The first thing you notice upon starting Forgotton Anne is how beautiful it looks. Half anime, half puzzle platformer, the game is a joy from start to finish.
The idea behind Forgotton Anne is a simple but clever one. You play as Anne who is the Enforcer in the Forgotten Lands, a place where everything that has ever been forgotten ends up. Everything from socks to lampshades, if it has been left in lost and found or under the bed it ends up here, beautifully animated and brought to life in a visually stunning way. As someone who has little to no interest in anime, even I am aware of Studio Ghibli and the art style it is most frequently associated with, and to say that playing Forgotton Anne is like playing a Studio Ghibli animation is meant in the best possible way.
While the animation might be the hook that draws you in initially, the gameplay itself is what will keep you playing. The game wastes no time in getting started, and before long you are off in search of rebels who are off causing mischief as rebels are want to do. Within Forgotton Anne’s opening moments you are quickly introduced to the main puzzle mechanic (more on that shortly), before encountering your first character in the world – a Forgotling, which is the name for all the things that walk and talk and populate the Forgotten Lands. During the course of the short conversation you are tasked with making a choice (one I will avoid spoiling here) and I can’t remember a time when a game presented me with a choice so soon that I felt so compelled to “get right”. In fact, I quickly restarted just to see how my other choice might have panned out to ensure I was getting the best possible outcome during my first playthrough.
This illusion of choice isn’t unusual, nor is it something that games have never done before, but what struck me was how quickly I was drawn into the world of Forgotton Anne, and how quickly I felt my choices had consequence. Even more, I actually cared about making the right one. The game does a masterful job of sucking you in, and although the encounter I detail here is the first of many, it is not by any means a one-off. In fact, these choices aren’t signposted or advertised until well after they have played out, and although the only dialogue options you are ever presented with limit you to 2 options at a time, you always feel that some choices will have a consequence later on, which compel you to get them right.
- Developer: ThroughLine Games
- Release Date: May 15th, 2018
- Price: $19.99/£15.99/€19.99
Through the dialogue you can play Anne anyway you choose, however sometimes these options come off as a little clunky or heavy-handed. Later, during an interrogation scene, some of the options you are presented with are a bit on the nose, but the overall charm that Forgotton Anne oozes does allow you to overlook these small complaints, and they generally work well within the narrative.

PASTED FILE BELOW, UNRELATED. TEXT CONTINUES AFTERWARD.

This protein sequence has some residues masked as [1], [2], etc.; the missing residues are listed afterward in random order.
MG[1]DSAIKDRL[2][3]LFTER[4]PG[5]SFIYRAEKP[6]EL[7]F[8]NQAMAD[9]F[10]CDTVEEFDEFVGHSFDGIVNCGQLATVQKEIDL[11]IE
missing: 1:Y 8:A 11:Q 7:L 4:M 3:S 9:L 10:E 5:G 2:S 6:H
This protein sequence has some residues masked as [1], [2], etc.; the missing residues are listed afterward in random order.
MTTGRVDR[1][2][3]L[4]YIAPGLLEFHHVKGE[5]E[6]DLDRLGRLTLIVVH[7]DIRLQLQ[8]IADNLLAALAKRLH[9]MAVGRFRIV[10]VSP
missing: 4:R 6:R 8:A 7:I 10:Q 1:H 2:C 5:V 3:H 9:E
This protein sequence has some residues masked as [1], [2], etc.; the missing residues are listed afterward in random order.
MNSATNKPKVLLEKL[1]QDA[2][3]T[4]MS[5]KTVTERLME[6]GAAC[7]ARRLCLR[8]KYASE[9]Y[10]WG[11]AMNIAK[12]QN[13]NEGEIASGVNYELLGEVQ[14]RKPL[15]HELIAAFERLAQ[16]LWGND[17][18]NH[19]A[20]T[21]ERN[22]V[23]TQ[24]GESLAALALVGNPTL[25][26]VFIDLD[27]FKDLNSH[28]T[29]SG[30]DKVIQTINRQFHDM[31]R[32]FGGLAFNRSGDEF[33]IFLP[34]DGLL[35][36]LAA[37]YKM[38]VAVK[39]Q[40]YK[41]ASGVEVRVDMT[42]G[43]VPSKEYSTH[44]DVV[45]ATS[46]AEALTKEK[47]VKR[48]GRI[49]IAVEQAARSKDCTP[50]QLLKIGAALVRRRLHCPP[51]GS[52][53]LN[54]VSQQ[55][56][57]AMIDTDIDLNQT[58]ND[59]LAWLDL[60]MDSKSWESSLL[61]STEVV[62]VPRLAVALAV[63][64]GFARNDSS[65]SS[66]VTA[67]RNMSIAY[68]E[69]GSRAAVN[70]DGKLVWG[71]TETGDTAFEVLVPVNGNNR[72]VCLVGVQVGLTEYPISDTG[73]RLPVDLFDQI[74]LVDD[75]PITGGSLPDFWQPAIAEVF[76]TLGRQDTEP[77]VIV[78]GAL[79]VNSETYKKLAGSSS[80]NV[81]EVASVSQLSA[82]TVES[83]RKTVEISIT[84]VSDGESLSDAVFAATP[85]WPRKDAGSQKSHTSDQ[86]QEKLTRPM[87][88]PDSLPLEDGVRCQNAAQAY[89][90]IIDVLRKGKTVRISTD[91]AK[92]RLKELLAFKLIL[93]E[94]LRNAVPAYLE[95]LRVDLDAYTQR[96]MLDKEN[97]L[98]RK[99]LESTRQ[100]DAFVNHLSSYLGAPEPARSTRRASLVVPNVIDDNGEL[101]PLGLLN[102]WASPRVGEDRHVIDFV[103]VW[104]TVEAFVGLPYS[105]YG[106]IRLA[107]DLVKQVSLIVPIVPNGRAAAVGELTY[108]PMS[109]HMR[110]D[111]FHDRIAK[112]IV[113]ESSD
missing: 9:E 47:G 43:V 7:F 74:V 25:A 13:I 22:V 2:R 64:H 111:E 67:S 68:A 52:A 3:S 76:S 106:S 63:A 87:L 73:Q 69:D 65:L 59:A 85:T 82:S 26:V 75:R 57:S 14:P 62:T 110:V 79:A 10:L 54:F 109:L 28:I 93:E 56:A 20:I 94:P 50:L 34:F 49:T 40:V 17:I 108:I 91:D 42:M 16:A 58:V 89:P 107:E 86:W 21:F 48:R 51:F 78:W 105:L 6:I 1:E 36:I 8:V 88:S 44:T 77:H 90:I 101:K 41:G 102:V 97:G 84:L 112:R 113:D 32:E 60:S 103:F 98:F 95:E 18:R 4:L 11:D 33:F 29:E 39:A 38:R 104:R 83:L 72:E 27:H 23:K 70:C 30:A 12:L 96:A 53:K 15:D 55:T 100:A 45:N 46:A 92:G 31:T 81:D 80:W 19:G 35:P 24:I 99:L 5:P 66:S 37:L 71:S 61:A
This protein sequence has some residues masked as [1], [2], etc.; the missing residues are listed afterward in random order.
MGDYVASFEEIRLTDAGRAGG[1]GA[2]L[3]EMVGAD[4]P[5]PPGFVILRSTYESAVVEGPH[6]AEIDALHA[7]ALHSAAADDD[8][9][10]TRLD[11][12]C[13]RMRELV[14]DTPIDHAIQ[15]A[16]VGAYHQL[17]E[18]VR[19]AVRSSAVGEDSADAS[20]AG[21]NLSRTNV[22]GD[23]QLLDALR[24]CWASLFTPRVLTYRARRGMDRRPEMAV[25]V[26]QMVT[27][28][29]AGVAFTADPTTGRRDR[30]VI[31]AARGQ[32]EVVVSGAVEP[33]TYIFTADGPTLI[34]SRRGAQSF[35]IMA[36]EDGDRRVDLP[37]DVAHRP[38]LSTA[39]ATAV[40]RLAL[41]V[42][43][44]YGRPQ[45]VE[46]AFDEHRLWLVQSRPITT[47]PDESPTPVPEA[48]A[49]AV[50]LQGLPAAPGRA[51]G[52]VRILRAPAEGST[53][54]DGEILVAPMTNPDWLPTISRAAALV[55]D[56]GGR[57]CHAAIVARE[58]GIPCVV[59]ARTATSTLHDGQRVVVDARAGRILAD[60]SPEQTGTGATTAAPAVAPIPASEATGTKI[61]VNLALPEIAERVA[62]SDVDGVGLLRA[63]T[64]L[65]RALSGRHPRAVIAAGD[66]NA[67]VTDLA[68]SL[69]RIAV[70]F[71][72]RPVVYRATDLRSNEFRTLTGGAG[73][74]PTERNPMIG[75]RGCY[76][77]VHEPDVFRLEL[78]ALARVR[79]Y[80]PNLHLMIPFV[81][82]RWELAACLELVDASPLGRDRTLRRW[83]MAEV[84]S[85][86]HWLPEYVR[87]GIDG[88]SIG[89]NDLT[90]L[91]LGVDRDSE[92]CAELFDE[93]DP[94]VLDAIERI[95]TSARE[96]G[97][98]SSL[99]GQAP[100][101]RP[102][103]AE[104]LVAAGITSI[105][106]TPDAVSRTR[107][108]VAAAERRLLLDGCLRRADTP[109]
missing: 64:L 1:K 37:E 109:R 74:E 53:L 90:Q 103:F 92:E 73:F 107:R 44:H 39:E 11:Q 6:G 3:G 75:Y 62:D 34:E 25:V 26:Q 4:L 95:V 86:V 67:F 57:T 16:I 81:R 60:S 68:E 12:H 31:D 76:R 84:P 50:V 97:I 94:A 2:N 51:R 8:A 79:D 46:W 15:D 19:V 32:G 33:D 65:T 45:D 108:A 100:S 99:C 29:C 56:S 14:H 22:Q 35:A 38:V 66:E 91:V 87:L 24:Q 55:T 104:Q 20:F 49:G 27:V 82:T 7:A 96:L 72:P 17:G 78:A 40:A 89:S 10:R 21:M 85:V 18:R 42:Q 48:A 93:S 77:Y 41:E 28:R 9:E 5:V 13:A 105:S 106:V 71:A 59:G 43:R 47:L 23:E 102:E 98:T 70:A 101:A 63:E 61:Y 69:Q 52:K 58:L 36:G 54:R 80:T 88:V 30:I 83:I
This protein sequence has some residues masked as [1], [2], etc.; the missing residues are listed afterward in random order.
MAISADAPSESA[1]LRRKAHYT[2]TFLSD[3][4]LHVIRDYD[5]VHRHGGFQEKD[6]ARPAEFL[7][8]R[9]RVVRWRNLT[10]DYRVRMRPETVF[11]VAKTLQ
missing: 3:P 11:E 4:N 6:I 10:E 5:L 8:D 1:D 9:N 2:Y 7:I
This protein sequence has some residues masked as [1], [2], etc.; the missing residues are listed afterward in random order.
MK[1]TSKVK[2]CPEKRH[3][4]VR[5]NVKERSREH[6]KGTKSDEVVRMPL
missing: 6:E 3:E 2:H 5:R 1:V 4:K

Platforming too can be a little clunky. Anne can run and jump, in a way that made me think of the old Sega classic Flashback, and it is here that sometimes the platforming does feel a bit rough around the edges. This is a minor complaint in that it never really interferes with gameplay, but at times something does look a bit off particularly when Anne is jumping from platform to platform or pulling herself up onto one.
Puzzling in Forgotton Anne is a much slicker affair. As the Enforcer, Anne can use an Arca device to distil Forgotlings, which is essentially a politer way of saying suck their soul out and store it for use later. Each Forgotling is “animated” using anima, which in turn can be used to power devices and gizmo’s that litter the world. As well as being able to be sucked out of certain characters you encounter, anima can be slurped straight out of batteries that you find at crucial points around the world. When your Arca device is fully charged, you can then use it to power up machinery and objects as you puzzle your way around.
Handily, when you activate your Arca device, the world immediately around you turns blue, as if looked at through some funky sort of x-ray goggles. This view allows you to actively see what you can interact with using your Arca, either charging up or depleting as you see fit. Equally some puzzles require you to divert the flow of anima through pipes and vents to power up devices in a certain order to progress further. This simple mechanic is what powers the many puzzles in Forgotton Anne, and it is one of the games strongest elements. The puzzles themselves start easily enough, but quickly progress in difficulty in a way that feels both challenging and refreshing in it stops them feeling stale.
Another equally strong point are the Forgotlings that populate the Forgotton Lands. Every Forgotling is personified in such a way that their individual character shine through, and a times I was reminded of Who Framed Roger Rabbit as I watched Anne interacting with a variety of characters based on familiar objects. These characters all make the world of Forgotton Anne feel alive, and work well to create a game that is both visually appealing and emotionally satisfying.
Forgotton Anne is a charming platformer that is both challenging and visually gratifying. It’s relatively short campaign is crafted in such a way that it will stay with you for a while after you’ve finished playing, and it’s use of choice and how it impacts the storyline later will definitely have you revisiting the Forgotten Lands after the end credits have rolled. If you like anime or simply like a good story, Forgotton Anne is well worth a look.
Review Disclaimer: This review was carried out using a digital copy of the game provided by the publisher. For more information, please read our Review Policy.
Reviewed using base PS4.